WTO members welcome Quad document as basis for text-based negotiations on IP pandemic response
Members of the World Trade Organization (WTO) have said that the outcome document resulting from the informal process with the Quad (European Union, India, South Africa and United States) opens the prospect of textual negotiations on a response of intellectual property to COVID-19. 19.
At a General Council meeting on May 10, members welcomed the proposal as a positive development and thanked Chief Executive Ngozi Okonjo-Iweala and Deputy Chief Executive Anabel González, as well as the four Quad members, for their efforts to find a solution to this long-standing problem.
DG Okonjo-Iweala thanked delegations for the “constructive spirit” shown during the General Council meeting.
“Everybody is ready to come together to get an outcome based on that,” she said. “For me, that’s pretty amazing. There’s still a lot of work to do, but I think if we put our hearts into it, we can do it.”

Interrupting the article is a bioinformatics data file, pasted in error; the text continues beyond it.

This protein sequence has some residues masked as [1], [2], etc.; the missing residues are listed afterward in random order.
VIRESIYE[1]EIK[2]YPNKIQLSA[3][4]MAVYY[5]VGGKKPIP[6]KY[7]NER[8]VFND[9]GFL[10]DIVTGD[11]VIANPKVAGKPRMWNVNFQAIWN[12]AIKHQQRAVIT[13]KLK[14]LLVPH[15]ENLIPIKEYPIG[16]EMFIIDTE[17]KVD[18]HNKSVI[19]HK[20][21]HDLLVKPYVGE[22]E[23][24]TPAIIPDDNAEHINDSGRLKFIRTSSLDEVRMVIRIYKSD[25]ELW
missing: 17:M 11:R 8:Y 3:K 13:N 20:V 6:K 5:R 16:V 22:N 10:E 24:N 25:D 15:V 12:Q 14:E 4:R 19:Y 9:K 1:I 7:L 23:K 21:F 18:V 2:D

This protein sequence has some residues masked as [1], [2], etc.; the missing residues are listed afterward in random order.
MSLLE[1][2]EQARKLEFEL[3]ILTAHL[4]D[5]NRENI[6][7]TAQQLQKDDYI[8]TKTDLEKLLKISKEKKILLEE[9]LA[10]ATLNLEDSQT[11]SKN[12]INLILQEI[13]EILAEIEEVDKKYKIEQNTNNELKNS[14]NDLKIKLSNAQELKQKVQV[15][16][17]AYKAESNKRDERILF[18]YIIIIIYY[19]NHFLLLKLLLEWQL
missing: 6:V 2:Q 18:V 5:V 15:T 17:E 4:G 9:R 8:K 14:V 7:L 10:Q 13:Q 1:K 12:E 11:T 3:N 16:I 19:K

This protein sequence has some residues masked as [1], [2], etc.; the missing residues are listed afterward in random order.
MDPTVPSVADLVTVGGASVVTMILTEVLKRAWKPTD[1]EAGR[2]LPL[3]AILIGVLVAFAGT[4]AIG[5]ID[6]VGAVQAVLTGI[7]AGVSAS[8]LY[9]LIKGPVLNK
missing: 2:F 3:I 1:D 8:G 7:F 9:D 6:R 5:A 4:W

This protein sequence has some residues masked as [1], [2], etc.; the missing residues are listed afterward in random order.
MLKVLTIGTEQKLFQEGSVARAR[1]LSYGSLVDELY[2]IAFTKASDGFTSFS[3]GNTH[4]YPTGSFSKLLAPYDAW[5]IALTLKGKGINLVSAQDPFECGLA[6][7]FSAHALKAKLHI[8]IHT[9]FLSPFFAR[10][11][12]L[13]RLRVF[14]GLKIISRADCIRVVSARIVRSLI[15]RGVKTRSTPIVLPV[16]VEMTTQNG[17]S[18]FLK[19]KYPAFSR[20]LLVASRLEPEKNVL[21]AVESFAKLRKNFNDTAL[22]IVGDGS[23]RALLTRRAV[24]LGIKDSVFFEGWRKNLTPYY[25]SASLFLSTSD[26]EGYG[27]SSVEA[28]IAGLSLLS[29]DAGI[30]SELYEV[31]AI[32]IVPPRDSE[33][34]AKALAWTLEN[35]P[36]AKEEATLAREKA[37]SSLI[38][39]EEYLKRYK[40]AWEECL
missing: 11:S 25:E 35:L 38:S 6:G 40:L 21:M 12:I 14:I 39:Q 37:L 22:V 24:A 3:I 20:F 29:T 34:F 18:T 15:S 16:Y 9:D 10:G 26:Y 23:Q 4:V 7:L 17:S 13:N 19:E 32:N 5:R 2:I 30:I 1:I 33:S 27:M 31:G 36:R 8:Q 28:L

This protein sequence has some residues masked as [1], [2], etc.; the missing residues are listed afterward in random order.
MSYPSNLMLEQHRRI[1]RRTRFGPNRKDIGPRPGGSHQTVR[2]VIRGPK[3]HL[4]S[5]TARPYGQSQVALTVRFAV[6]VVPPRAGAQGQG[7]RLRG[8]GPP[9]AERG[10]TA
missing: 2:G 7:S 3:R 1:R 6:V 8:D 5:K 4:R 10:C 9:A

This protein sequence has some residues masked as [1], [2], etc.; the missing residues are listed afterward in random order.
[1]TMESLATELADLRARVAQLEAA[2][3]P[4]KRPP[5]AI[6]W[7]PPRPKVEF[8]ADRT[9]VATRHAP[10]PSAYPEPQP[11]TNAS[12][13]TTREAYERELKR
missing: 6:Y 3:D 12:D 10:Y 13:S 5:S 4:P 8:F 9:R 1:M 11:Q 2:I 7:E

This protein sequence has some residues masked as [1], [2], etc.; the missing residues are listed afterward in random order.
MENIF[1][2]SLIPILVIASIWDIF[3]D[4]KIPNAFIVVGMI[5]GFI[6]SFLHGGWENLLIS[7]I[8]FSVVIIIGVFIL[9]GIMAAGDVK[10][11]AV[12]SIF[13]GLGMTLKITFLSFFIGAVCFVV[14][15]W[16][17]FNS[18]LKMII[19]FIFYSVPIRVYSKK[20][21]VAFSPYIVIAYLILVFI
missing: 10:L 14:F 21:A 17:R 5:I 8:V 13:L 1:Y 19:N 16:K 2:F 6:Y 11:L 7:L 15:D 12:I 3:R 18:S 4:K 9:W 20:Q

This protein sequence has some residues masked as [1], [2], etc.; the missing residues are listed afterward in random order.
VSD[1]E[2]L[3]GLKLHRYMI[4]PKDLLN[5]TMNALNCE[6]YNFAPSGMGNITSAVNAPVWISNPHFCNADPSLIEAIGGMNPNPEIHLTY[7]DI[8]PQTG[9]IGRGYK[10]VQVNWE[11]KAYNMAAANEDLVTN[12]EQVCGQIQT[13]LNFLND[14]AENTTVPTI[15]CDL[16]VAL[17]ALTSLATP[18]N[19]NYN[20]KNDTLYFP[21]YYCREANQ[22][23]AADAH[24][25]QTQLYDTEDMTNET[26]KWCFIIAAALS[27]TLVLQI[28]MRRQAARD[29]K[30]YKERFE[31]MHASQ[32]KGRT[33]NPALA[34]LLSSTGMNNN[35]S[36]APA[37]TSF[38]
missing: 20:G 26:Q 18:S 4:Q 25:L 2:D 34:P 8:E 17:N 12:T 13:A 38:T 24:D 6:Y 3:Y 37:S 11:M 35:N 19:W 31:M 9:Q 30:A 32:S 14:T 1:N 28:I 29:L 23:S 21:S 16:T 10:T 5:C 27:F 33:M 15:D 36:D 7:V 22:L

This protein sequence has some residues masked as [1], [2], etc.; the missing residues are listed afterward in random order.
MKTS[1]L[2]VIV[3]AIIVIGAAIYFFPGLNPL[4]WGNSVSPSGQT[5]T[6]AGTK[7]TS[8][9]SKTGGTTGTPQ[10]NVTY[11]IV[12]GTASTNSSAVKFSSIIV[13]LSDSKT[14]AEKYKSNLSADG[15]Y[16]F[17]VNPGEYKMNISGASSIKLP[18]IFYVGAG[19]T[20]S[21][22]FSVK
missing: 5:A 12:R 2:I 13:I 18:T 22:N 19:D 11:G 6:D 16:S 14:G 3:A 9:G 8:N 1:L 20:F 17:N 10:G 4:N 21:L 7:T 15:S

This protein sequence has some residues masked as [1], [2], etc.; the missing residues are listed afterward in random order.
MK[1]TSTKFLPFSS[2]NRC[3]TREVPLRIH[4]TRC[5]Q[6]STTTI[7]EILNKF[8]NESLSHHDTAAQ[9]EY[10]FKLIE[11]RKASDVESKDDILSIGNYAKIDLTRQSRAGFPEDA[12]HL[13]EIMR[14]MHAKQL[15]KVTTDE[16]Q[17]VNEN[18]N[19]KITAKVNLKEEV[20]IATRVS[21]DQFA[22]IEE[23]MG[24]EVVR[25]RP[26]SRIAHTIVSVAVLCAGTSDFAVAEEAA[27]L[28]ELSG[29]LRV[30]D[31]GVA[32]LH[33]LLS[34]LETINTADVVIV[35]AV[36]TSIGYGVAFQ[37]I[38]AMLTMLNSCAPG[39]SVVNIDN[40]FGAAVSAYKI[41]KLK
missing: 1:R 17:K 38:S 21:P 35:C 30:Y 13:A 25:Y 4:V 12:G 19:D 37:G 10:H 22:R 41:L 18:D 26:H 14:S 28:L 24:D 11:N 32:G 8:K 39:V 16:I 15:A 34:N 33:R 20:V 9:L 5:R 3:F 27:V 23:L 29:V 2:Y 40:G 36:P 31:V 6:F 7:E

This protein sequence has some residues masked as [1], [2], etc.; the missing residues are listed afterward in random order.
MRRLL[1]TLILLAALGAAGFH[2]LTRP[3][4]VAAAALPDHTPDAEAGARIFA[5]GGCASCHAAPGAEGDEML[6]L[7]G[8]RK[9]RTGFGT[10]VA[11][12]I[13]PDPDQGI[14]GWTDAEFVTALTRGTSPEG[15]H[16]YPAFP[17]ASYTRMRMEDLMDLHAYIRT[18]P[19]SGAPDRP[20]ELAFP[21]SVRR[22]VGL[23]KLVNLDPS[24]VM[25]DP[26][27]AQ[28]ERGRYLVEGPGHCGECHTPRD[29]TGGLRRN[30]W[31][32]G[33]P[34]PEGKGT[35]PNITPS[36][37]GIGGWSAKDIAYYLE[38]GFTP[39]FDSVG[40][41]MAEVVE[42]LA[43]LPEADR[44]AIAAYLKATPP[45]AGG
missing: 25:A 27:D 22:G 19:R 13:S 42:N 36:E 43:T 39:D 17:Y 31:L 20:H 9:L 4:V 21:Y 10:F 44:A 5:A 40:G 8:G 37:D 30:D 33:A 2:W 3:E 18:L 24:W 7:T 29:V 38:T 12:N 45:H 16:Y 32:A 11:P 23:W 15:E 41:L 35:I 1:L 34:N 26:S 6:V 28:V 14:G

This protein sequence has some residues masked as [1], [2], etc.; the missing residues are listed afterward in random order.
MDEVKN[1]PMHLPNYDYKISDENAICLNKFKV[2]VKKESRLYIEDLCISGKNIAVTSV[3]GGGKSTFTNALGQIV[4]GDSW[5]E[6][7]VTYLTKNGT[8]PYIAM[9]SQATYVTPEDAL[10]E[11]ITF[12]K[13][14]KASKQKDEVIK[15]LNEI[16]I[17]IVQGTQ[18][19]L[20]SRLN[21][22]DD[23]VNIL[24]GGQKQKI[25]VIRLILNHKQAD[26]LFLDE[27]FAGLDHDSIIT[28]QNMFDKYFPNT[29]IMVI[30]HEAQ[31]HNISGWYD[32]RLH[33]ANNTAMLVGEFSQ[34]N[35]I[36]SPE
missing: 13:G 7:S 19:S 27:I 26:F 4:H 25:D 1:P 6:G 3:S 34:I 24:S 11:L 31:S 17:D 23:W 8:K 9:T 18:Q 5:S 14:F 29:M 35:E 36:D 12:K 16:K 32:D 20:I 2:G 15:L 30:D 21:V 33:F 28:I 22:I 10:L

After an impasse of more than a year in the Council for Trade-Related Aspects of Intellectual Property Rights (TRIPS), the text was conveyed by DG Okonjo-Iweala and shared immediately by the Chairman of the TRIPS Council, Ambassador Lansana Gberie (Sierra Leone) with all delegations, who had the opportunity to express their first views on the proposal during a formal TRIPS Council meeting May 6.
During their discussions facilitated by DG Okonjo-Iweala and in collaboration with Deputy Director General Anabel González, the Quad took a problem-solving approach aimed at identifying practical ways to clarify, streamline and simplify how governments can override patent rights, under certain conditions, to allow diversification of COVID-19 vaccine production.
While acknowledging that the proposal provided a solid basis for further discussion and could lead to a long overdue and urgently needed outcome, many delegations said that more time was needed to review the document internally before it could engage in substantive discussions. Some members noted that additional engagement is needed to assess specific issues, such as which members are eligible to benefit from the new proposal.
China announced at the meeting that it would not avail itself of the flexibilities provided by the text of the Quad waiver provided that language was used opening the benefits of the waiver to all developing members while encouraging those who have the ability to export vaccines to withdraw. China and several other members rejected a second option in the text that would restrict waiver eligibility to developing countries that exported more than 10% of global vaccine doses in 2021.